your cart

Your cart is empty.

Oriental Mart

Don't have an account?

Create an account

General Articles

How is Christmas Celebrated in South Korea?

17 November 2023

South Korea is the only Asian country that recognises Christmas (or Sung Tan Jul) as a national holiday. Although Koreans will have the day off to sit back and relax with their nearest and dearest, it is not a traditional holiday like Seollal or Chuseok. 

So while Christmas isn't a holiday that inspires a lot of Koreans to travel home, it is a celebrated holiday – what do the festivities look like, and how do they compare to Western traditions? We explore the typical Christmas celebrations enjoyed in South Korea. 

If you're looking to create your very own Korean inspired Christmas this year, why not mix it up and indulge in some delicious Korean food? Here at Oriental Mart, we stock a whole range of tasty treats and authentic ingredients!

South Korea is the only Asian country that recognises Christmas (or Sung Tan Jul) as a national holiday. Although Koreans will have the day off to sit back and relax with their nearest and dearest, it is not a traditional holiday like Seollal or Chuseok. 

So while Christmas isn't a holiday that inspires a lot of Koreans to travel home, it is a celebrated holiday – what do the festivities look like, and how do they compare to Western traditions? We explore the typical Christmas celebrations enjoyed in South Korea.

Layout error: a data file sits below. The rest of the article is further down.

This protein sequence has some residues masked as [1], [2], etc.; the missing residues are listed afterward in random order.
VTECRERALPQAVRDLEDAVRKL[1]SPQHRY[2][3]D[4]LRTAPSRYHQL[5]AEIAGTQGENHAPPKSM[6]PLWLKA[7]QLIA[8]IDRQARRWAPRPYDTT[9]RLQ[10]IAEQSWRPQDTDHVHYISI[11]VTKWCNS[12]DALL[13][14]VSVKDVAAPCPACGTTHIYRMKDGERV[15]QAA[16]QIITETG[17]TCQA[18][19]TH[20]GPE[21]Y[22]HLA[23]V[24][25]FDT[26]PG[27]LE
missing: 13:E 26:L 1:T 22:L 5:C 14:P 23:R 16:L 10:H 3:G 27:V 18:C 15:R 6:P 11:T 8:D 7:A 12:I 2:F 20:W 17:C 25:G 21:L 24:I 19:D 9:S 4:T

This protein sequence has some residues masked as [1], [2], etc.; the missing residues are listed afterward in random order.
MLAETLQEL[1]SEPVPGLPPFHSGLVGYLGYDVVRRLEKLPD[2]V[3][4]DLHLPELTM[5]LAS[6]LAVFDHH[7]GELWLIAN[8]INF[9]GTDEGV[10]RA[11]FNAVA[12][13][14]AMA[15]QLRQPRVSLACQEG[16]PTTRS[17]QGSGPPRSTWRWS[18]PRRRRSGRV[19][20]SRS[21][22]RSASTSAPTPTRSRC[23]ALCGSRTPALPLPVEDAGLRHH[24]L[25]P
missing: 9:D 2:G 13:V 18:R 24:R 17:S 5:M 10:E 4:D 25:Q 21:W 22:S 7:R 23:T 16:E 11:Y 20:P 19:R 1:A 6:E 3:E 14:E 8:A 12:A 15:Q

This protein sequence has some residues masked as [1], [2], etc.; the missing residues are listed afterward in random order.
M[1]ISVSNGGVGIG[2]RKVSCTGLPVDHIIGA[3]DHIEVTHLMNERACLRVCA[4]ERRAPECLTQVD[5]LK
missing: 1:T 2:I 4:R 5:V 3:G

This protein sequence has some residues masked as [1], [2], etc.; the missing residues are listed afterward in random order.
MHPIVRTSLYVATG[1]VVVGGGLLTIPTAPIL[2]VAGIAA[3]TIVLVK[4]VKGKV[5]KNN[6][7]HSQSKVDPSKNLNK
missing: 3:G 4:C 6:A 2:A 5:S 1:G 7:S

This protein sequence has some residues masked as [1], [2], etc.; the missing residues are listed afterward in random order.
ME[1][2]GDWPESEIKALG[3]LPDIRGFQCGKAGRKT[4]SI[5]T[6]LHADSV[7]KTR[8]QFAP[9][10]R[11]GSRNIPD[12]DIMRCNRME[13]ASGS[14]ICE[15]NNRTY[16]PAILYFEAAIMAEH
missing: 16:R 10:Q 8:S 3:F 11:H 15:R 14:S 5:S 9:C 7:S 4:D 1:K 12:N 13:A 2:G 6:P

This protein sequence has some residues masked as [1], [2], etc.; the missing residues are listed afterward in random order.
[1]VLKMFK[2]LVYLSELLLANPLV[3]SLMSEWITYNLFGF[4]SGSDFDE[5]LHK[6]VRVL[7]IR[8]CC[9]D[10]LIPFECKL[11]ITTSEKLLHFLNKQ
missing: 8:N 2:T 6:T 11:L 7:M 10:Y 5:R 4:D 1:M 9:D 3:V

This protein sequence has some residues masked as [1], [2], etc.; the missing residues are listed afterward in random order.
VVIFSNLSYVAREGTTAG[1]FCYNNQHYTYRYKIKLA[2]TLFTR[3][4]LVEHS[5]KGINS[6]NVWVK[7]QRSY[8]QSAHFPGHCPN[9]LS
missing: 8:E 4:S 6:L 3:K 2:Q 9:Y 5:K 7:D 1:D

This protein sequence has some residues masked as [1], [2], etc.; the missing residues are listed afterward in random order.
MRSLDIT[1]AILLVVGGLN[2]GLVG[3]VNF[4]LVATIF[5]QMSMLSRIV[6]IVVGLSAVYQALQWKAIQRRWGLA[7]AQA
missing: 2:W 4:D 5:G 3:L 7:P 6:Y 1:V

If you're looking to create your very own Korean inspired Christmas this year, why not mix it up and indulge in some delicious Korean food? Here at Oriental Mart, we stock a whole range of tasty treats and authentic ingredients!

The majority of South Korea is said to have no religion; only around 30% of the South Korean population consider themselves Christian. 

Unlike in the West, where midnight mass is a popular way for both religious and non-religious people to spend the evening before Christmas, in South Korea, church services over Christmas are primarily attended by those who follow Christianity. However, non-Christians can attend the services too if they'd like to absorb some of the season's traditions. 

For Christian Koreans, Christmas is less focused on the commercialised gift-giving holiday celebrated by many in the West and emphasises the religious stories and messages behind the season. 

Most Koreans will not celebrate Christmas as a religious holiday; instead, they treat it as a day to celebrate with family or friends. However, it is not seen as an important enough traditional holiday for people to travel to their hometowns.

A model of a church at Christmas

Like other countries, the South Korean shopping districts will take full advantage of the festivities! Shops and streets are fully decked out in twinkling lights and decorations designed to encourage shoppers to get into the Christmas spirit. For example, the capital city, Seoul, is lit up at Christmas with spectacular lights, creating a magical atmosphere. 

Home decorations, such as Christmas trees and tinsel, aren't as popular as in the West. Instead, you might find traditional decorations that consist of silk slippers or drums. Unlike the West, there are fewer examples of outdoor residential decorations; many people live in multi-family apartments that offer limited space. 

Seoul at Christmas